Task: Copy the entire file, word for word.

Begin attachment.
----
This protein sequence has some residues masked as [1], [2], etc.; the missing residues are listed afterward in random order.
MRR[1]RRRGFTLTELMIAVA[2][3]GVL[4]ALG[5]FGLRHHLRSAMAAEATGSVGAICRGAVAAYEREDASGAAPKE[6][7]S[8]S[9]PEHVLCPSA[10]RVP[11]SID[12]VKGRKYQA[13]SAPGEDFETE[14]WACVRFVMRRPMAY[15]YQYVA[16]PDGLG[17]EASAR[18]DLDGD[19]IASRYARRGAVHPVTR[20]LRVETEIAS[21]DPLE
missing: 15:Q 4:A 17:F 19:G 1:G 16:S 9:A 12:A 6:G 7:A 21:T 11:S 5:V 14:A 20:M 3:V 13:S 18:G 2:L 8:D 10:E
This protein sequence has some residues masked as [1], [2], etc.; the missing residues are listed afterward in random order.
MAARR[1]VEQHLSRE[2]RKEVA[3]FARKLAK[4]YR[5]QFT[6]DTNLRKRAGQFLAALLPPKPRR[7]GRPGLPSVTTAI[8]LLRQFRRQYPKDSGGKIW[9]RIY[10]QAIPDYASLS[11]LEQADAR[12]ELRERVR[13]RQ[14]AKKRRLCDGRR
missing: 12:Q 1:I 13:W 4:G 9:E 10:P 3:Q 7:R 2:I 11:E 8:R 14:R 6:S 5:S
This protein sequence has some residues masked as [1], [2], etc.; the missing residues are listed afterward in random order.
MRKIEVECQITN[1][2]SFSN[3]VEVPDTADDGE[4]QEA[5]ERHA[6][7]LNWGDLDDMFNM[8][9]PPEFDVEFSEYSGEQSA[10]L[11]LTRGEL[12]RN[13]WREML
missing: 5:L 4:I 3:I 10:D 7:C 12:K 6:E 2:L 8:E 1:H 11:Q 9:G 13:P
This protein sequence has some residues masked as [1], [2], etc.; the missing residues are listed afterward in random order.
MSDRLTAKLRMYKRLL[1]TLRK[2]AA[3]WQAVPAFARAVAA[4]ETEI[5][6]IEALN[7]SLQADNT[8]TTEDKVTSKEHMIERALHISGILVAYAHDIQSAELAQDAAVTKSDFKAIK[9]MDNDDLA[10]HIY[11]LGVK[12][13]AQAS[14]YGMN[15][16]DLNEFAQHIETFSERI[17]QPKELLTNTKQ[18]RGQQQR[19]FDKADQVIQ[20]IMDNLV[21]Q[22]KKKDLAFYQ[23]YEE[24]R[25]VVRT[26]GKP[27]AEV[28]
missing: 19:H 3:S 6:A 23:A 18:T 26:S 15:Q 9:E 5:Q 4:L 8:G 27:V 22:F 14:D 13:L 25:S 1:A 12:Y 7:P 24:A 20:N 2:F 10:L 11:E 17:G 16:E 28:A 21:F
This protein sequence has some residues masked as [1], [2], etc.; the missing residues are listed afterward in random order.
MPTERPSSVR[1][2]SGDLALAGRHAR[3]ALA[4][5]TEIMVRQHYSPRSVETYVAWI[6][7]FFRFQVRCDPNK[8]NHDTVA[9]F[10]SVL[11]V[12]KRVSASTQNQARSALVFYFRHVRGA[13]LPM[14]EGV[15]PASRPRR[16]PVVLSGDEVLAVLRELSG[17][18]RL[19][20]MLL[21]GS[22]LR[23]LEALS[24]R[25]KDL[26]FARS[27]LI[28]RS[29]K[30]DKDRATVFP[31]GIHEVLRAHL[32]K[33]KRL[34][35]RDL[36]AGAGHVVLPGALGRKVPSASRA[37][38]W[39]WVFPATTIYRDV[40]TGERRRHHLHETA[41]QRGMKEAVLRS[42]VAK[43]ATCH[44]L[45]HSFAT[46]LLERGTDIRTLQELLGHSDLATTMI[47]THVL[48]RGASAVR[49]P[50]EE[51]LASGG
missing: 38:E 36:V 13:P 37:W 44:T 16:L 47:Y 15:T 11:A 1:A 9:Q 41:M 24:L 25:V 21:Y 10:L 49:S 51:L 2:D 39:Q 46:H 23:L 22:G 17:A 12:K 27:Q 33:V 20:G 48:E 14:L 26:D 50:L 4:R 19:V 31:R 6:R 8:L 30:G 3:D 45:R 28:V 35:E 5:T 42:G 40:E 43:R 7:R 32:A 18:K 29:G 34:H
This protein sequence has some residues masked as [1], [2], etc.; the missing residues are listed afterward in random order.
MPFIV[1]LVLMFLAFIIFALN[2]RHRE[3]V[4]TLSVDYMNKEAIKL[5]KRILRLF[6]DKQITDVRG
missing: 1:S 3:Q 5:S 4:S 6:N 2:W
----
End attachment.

This protein sequence has some residues masked as [1], [2], etc.; the missing residues are listed afterward in random order.
MRR[1]RRRGFTLTELMIAVA[2][3]GVL[4]ALG[5]FGLRHHLRSAMAAEATGSVGAICRGAVAAYEREDASGAAPKE[6][7]S[8]S[9]PEHVLCPSA[10]RVP[11]SID[12]VKGRKYQA[13]SAPGEDFETE[14]WACVRFVMRRPMAY[15]YQYVA[16]PDGLG[17]EASAR[18]DLDGD[19]IASRYARRGAVHPVTR[20]LRVETEIAS[21]DPLE
missing: 15:Q 4:A 17:F 19:G 1:G 16:S 9:A 12:A 6:G 7:A 21:T 11:S 5:V 14:A 20:M 3:V 13:S 18:G 2:L 8:D 10:E
This protein sequence has some residues masked as [1], [2], etc.; the missing residues are listed afterward in random order.
MAARR[1]VEQHLSRE[2]RKEVA[3]FARKLAK[4]YR[5]QFT[6]DTNLRKRAGQFLAALLPPKPRR[7]GRPGLPSVTTAI[8]LLRQFRRQYPKDSGGKIW[9]RIY[10]QAIPDYASLS[11]LEQADAR[12]ELRERVR[13]RQ[14]AKKRRLCDGRR
missing: 12:Q 1:I 13:W 4:G 9:E 10:P 3:Q 7:R 2:I 11:E 8:R 14:R 6:S 5:S
This protein sequence has some residues masked as [1], [2], etc.; the missing residues are listed afterward in random order.
MRKIEVECQITN[1][2]SFSN[3]VEVPDTADDGE[4]QEA[5]ERHA[6][7]LNWGDLDDMFNM[8][9]PPEFDVEFSEYSGEQSA[10]L[11]LTRGEL[12]RN[13]WREML
missing: 5:L 4:I 3:I 10:D 7:C 12:K 6:E 2:L 8:E 1:H 11:Q 9:G 13:P
This protein sequence has some residues masked as [1], [2], etc.; the missing residues are listed afterward in random order.
MSDRLTAKLRMYKRLL[1]TLRK[2]AA[3]WQAVPAFARAVAA[4]ETEI[5][6]IEALN[7]SLQADNT[8]TTEDKVTSKEHMIERALHISGILVAYAHDIQSAELAQDAAVTKSDFKAIK[9]MDNDDLA[10]HIY[11]LGVK[12][13]AQAS[14]YGMN[15][16]DLNEFAQHIETFSERI[17]QPKELLTNTKQ[18]RGQQQR[19]FDKADQVIQ[20]IMDNLV[21]Q[22]KKKDLAFYQ[23]YEE[24]R[25]VVRT[26]GKP[27]AEV[28]
missing: 19:H 3:S 6:A 23:A 18:T 26:S 15:Q 9:E 5:Q 4:L 8:G 27:V 22:F 14:D 13:L 25:S 1:A 12:Y 7:P 24:A 20:N 2:F 10:L 11:E 17:G 16:E 28:A 21:F
This protein sequence has some residues masked as [1], [2], etc.; the missing residues are listed afterward in random order.
MPTERPSSVR[1][2]SGDLALAGRHAR[3]ALA[4][5]TEIMVRQHYSPRSVETYVAWI[6][7]FFRFQVRCDPNK[8]NHDTVA[9]F[10]SVL[11]V[12]KRVSASTQNQARSALVFYFRHVRGA[13]LPM[14]EGV[15]PASRPRR[16]PVVLSGDEVLAVLRELSG[17][18]RL[19][20]MLL[21]GS[22]LR[23]LEALS[24]R[25]KDL[26]FARS[27]LI[28]RS[29]K[30]DKDRATVFP[31]GIHEVLRAHL[32]K[33]KRL[34][35]RDL[36]AGAGHVVLPGALGRKVPSASRA[37][38]W[39]WVFPATTIYRDV[40]TGERRRHHLHETA[41]QRGMKEAVLRS[42]VAK[43]ATCH[44]L[45]HSFAT[46]LLERGTDIRTLQELLGHSDLATTMI[47]THVL[48]RGASAVR[49]P[50]EE[51]LASGG
missing: 38:E 36:V 13:P 37:W 44:T 16:L 47:Y 15:T 11:A 1:A 9:Q 41:M 24:L 25:V 21:Y 10:L 49:S 51:L 2:D 39:Q 46:H 23:L 22:G 17:A 12:K 27:Q 33:V 20:G 48:E 14:L 26:D 50:L 4:R 19:V 31:R 6:R 8:L 30:G 3:D 45:R 28:V 35:E 5:T 42:G 40:E 43:R 7:R 32:A 18:K 29:G 34:H
This protein sequence has some residues masked as [1], [2], etc.; the missing residues are listed afterward in random order.
MPFIV[1]LVLMFLAFIIFALN[2]RHRE[3]V[4]TLSVDYMNKEAIKL[5]KRILRLF[6]DKQITDVRG
missing: 1:S 3:Q 5:S 4:S 6:N 2:W